US - Avian influenza continues to dominate the conversation in the poultry sector, write Steve Meyer and Len Steiner.
According to APHIS, there were 12 new cases for the week ending June 6, impacting 1.8 million birds. There were 10 cases in turkey farms with a combined flock of 247,000 birds.
Information on the flock size for one turkey farm was pending so it is likely the final number will be larger.
As for chickens, we continue to see new cases in egg layer farms but no cases in broiler farms. One large layer operation in Iowa (1.1MM birds) was hit this week.
Iowa egg production appears to be most affected by the outbreak of HPAI. Since late April, almost 29MM layers in Iowa alone have been affected by the disease.
In its latest ‘Chickens and Eggs’ report, USDA pegged the April inventory of table egg layers in Iowa (flocks of +30k) at 58.226 million.
If losing 50 per cent of the production capacity for an industry in a state does not qualify as an unmitigated disaster, we don’t know what does.
Nebraska has lost about 3.8MM layers out of table egg layer flock of 9.4MM and Minnesota also has lost 3.8MM out 11.3MM. So far, over 37MM table egg layers (out of 296MM) have been affected, most of them after May 1.
This has dramatically impacted egg markets, with the price of large white shell eggs last night quoted by Urner Barry at $2.55/dozen compared to $1.24 a dozen on May 1 (+105 per cent).
Turkey prices also have been dramatically affected. Spot supplies of turkey breast meat remain extremely tight as producers are looking to fill existing orders and there is little left to be traded in the spot market.
Turkey breast meat, a staple of the deli meat case and sandwich shops, now is trading at an all time record high of $4.25/lb, compared to $3.3/lb on May 1.
Seasonally prices for turkey breast move higher into the summer and fall. This year, the extreme shortage is likely to produce some prices that were unfathomable only a few weeks ago.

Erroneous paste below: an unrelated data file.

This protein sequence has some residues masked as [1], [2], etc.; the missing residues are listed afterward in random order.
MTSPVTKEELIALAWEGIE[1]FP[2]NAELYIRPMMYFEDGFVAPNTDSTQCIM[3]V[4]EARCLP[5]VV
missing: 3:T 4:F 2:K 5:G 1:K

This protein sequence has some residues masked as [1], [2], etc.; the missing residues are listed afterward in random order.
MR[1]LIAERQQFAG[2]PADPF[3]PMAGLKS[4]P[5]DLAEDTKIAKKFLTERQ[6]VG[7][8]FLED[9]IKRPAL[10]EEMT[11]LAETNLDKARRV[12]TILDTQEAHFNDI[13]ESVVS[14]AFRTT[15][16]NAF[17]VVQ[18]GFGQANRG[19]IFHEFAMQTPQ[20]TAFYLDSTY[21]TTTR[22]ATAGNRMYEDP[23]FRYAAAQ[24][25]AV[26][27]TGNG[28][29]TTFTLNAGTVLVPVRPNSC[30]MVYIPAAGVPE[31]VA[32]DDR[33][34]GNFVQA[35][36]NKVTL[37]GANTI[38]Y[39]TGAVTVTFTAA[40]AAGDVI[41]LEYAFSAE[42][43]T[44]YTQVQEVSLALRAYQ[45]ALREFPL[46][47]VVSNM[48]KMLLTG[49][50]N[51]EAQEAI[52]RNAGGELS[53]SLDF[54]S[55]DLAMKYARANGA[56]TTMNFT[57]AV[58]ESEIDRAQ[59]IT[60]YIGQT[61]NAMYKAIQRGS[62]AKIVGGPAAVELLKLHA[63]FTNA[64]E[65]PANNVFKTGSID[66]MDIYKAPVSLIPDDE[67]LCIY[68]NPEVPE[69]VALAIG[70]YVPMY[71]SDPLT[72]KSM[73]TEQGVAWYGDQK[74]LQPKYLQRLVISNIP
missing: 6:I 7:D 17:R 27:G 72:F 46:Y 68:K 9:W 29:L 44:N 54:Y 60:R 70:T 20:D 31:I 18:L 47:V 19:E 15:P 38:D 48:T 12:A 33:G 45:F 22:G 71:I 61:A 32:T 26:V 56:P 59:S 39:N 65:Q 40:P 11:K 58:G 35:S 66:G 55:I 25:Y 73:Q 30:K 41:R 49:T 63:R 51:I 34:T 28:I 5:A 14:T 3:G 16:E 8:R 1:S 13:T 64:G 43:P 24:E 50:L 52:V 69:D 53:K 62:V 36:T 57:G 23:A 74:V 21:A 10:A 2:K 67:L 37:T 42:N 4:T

It is now a bidding war for turkey breast meat and the usual price forecasting models are out the window. Producers are expected to respond and seek to ramp up production. But this will take some time and it may take until next year to normalise the situation.
Grain markets: USDA will publish on Wednesday, June 10, its monthly update of grain, livestock and dairy forecasts for the current and upcoming marketing years (WASDE).
For the most part analysts expect few changes to the USDA projections for the new corn and soybean crops.
On average analysts polled by Bloomberg expect ending stocks for the new corn crop to be 1.772 billion bushels, slightly higher than the USDA May projection.
There is some talk in the market about the number of corn acres that were planted. Some analysts expect a larger shift to beans that USDA forecasts.
Excessive rains in the Southern Plains also may have impacted the corn crop there and could show up in the acreage report that will be published June 30.
Recently EPA released the Renewable Fuel Standard which sets the ethanol mandate at 14 billion gallons, below the 15 billion envisioned by Congress. The mandate would imply a 4.8 billion bushel guaranteed demand for corn.
Use in the past year has exceeded this levels, in part due to exports but also better than anticipated domestic demand.
In May USDA projected corn use for ethanol production at 5.2 billion bushels and analysts appear to agree that this forecast will not change in the June report.
Corn yields also are unlikely to change and USDA usually waits for the acreage survey to make any changes to the planted/harvested number component.
ThePoultrySite News Desk